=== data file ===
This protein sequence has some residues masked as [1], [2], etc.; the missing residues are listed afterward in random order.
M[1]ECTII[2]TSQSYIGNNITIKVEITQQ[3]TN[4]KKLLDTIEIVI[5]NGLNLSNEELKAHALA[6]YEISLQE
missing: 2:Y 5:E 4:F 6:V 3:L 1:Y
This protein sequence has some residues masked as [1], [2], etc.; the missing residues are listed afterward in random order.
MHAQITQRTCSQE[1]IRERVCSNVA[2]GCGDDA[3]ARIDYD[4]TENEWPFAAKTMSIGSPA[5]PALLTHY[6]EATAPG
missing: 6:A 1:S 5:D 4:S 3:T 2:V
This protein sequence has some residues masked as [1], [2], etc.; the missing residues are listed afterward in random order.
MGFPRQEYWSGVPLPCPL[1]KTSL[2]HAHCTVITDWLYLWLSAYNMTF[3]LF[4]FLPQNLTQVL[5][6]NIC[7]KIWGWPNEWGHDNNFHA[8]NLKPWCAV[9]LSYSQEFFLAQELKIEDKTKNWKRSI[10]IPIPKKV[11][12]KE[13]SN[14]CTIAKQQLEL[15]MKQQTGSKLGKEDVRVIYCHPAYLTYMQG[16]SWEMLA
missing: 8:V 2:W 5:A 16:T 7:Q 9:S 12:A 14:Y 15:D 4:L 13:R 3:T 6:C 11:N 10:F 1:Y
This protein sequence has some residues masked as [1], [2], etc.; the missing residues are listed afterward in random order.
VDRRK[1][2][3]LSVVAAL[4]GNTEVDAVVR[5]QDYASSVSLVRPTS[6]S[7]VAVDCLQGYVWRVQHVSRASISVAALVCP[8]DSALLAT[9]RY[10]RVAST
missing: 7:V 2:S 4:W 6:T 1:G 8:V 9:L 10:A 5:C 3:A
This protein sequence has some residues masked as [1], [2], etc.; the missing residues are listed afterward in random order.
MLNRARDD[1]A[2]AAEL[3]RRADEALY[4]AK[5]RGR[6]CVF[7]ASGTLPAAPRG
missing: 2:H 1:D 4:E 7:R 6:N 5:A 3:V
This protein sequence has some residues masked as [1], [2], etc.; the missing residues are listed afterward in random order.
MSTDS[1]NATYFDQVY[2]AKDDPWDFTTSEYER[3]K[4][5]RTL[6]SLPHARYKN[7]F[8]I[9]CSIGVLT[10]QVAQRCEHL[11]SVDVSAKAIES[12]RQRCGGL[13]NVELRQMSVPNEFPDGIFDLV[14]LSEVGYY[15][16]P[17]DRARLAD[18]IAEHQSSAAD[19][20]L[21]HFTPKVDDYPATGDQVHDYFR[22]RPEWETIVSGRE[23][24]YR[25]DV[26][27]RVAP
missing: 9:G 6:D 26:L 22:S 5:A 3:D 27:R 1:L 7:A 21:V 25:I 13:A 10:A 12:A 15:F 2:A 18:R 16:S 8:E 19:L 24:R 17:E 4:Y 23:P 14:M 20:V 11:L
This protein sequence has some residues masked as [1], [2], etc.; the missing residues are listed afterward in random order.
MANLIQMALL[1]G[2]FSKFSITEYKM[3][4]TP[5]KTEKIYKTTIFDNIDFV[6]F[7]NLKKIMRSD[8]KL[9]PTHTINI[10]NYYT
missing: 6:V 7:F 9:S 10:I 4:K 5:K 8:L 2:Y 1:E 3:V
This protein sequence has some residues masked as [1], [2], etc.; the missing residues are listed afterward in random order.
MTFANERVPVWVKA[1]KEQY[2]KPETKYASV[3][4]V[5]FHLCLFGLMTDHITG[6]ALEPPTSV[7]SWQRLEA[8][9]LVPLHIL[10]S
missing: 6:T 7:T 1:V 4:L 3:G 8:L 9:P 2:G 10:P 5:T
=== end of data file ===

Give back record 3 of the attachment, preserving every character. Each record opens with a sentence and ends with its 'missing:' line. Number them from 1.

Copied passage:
This protein sequence has some residues masked as [1], [2], etc.; the missing residues are listed afterward in random order.
MGFPRQEYWSGVPLPCPL[1]KTSL[2]HAHCTVITDWLYLWLSAYNMTF[3]LF[4]FLPQNLTQVL[5][6]NIC[7]KIWGWPNEWGHDNNFHA[8]NLKPWCAV[9]LSYSQEFFLAQELKIEDKTKNWKRSI[10]IPIPKKV[11][12]KE[13]SN[14]CTIAKQQLEL[15]MKQQTGSKLGKEDVRVIYCHPAYLTYMQG[16]SWEMLA
missing: 8:V 2:W 5:A 16:T 7:Q 9:S 12:A 14:Y 15:D 4:L 13:R 3:T 6:C 11:N 10:F 1:Y